Video game cartridges versus video game discs. Which technology is truly superior? The fact that cartridges came along first would most likely indicate them as being less advanced than the shiny discs that have pretty much rendered them obsolete. But is modern always better? Don’t those clunky little plastic cases that Generation X grew up with have some advantages over their successors?
Let’s first take a look at durability. With older video games (ones released in the cartridge format), whenever you read the familiar phrase “Game Over” (which literally used to mean exactly what it said), it was okay to yank the game out of its console and throw it against a few walls, as long as you weren’t acting like you were in the bullpen. The video game could actually handle a fling here and there. Now with discs, you have to toss them like a Frisbee, and while they are very likely to survive such a trip across the living room, if they end up skidding across a rough surface when landing (they always land shiny side down—it’s the same principle as buttered bread), the words “Game Over” again mean exactly what they say. Now you have to waste good money on another game, or else invest in one of those scratch remover kits that never work anyway. Unfortunately, even cartridges are mortal, and when I review my own body count (video games killed out of rage), as well as the body count of those close to me, the ratio of cartridges-to-discs is pretty close to 1:1.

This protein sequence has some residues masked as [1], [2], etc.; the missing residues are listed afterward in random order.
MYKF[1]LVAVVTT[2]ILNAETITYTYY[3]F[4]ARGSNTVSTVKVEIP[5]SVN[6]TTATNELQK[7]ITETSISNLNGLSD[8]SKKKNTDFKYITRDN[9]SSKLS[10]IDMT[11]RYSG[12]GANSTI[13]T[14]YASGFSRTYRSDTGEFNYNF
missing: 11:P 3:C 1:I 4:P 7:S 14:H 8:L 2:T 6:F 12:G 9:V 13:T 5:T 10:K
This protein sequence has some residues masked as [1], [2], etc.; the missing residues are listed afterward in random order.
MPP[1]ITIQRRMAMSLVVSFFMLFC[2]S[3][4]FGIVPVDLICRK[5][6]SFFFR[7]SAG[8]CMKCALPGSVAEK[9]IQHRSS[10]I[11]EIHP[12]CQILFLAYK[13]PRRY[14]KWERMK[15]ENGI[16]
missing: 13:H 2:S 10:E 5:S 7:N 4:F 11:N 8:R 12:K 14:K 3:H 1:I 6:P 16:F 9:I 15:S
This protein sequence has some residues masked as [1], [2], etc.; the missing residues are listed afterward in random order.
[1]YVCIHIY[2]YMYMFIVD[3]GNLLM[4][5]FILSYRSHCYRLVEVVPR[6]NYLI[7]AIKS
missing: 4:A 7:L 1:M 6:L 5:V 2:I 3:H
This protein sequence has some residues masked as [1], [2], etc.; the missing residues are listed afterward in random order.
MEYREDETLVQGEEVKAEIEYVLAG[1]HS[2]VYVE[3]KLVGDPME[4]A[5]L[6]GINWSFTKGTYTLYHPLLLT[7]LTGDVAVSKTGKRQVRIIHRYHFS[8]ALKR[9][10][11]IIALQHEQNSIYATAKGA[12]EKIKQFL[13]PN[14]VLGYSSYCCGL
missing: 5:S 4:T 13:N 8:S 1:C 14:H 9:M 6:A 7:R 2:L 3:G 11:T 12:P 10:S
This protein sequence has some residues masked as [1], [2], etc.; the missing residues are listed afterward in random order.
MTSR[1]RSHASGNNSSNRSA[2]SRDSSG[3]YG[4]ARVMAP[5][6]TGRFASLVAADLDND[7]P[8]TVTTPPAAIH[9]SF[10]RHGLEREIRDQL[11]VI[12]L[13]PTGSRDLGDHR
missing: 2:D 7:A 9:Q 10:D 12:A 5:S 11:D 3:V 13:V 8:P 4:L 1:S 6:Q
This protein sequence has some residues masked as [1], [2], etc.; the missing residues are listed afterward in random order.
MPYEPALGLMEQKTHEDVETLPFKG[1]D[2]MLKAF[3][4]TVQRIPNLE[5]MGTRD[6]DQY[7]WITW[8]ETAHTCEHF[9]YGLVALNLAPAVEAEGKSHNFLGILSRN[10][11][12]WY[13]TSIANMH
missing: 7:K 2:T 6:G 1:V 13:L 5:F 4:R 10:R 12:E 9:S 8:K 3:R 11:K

When cartridges first came out sometime in the ‘70s, they were rather simple: You’d play the game until you were sick of it (which couldn’t have taken very long back then), and then you’d quit. Then next time you turned it on, you had to start the game from the beginning again. Eventually, as video games grew more and more complex, manufacturers began including passwords in their games. As you went along on your simulated adventure, you’d uncover passwords, and the next time you played, you could punch in your most recent password and continue your adventure from the point you left off. Pretty neat, huh? Well, sometime later, these cartridges were suddenly able to store saved data on their own. Unless I’m mistaken, this amazing new feature was first available in the NES game The Legend of Zelda (1987). The technology caught on, and passwords were slowly but surely phased out.
Now we have our games on discs. While able to store monumentally superior amounts of memory, making for more complex games than ever before, these discs are generally unable to collect saved data! In fact, some of the consoles that originally supported CD media had to have their own separate memory cards to hold the data. I can’t tell you how many times I’ve had to rummage through my library of Nintendo Gamecube games, looking for that elusive little card (that suspiciously resembles a miniature cartridge) before I could start my game. Fortunately, the latest consoles generally have gargantuan amounts of free memory space built right into them, so now, unless you’ve got 5,000 video game discs, you won’t have to worry about running out of memory space. On this last note, discs have pretty much solidified their place as being a cut above their predecessor. Just don’t get too attached to your discs, because they’re probably already obsolete.